Edward IV had always known that he wasn’t legally married to his queen, yet he kept his mouth shout, fully intending his illegitimate son to succeed him. By so doing he made certain of endangering the life of his only remaining brother, Richard, whom Edward knew was his rightful successor, and who had a trueborn son of his own who should have eventually become king as well. Richard was the true line of succession, but Edward sat on his grubby little secret. When Richard finally realised this, he must have been cut to the quick. Loyalty was a quality singularly lacking in Edward IV, and my opinion of him is very low indeed, although not quite as low as Henry VII and Henry IV. I put Edward IV in third place in the Nasty Man Stakes. Edward was unlikeable, I feel, albeit behind an exterior of warm bonhomie.

King Henry VI

Henry VI. Oh dear, rightly or wrongly I always hear him speaking querulously, except when praying, which he did constantly. When addressing God, he was almost cringingly respectful. Now, I don’t mean that as an insult to his piety, merely a statement of fact. My fact, and I may have him wrongly pinned. His long reign was an absolute disaster for England. He would have been better off—and much happier—in a monastery, as I think he might have agreed. It was a relief for England when he was toppled by Edward IV and the House of York. The Lancastrians were all usurpers, although Henry V certainly redeemed them. But, like so many good things, he died to soon and was replaced by his baby son.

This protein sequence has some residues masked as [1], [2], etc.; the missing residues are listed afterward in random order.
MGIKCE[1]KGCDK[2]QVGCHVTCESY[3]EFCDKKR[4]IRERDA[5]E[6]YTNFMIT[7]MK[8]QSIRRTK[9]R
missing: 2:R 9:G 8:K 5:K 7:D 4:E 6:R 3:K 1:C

King Henry V

Onward—or backward—to Henry V, hero of Agincourt. Well, I have difficulty with him, perhaps because I know so little of him. I too have been indoctrinated, at school by Shakespeare’s Henry IV, Part I. But he must have been a very commanding man, almost rivetingly charismatic on the battlefield. His voice? Very clear, with no room for misunderstanding. And no extra words.

King Henry IV